The Pacific phased adaptive approach: U.S. BMD in response to the DRPK
Murphy, Terence M.
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This thesis aims to create a Ballistic Missile Defense (BMD) architecture in the Pacific. Since 1998, the Democratic People’s Republic of Korea has launched ballistic missiles either over or toward the United States and regional allies Japan and the Republic of Korea (ROK). In response, the United States has created the Ballistic Missile Defense System to defend the U.S. homeland from North Korean or Iranian missile attack. This thesis examines the factors influencing BMD efforts in the Pacific. It explores the military, political, and diplomatic concerns surrounding BMD cooperation in the United States, Japan and the ROK. After reviewing the contributing factors, this thesis outlines separate military and diplomatic objectives to be met in forming a BMD network in the Pacific. The proposed Pacific Phased Adaptive Approach (PPAA) is modeled after the European Phased Adaptive Approach. Initial phases deploy sensors and interceptors to Japan and the ROK. Later, phases utilize new technologies to enhance sensor coverage and intercept capability across the Pacific. The diplomatic initiatives build upon existing bilateral relations to achieve a trilateral U.S.-Japan-ROK defense agreement. The defense agreement is not necessary to fulfill the PPAA, but it allows for sharing of resources and efficient use of those resources.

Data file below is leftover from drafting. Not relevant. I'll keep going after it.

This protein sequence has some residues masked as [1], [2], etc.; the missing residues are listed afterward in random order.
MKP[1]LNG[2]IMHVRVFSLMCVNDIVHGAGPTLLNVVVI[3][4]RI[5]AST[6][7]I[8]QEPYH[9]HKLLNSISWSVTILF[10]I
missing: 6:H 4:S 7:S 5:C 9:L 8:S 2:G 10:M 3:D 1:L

Reissued 13 Jan 2016 to correct spelling of title.
RightsThis publication is a work of the U.S. Government as defined in Title 17, United States Code, Section 101. Copyright protection is not available for this work in the United States.
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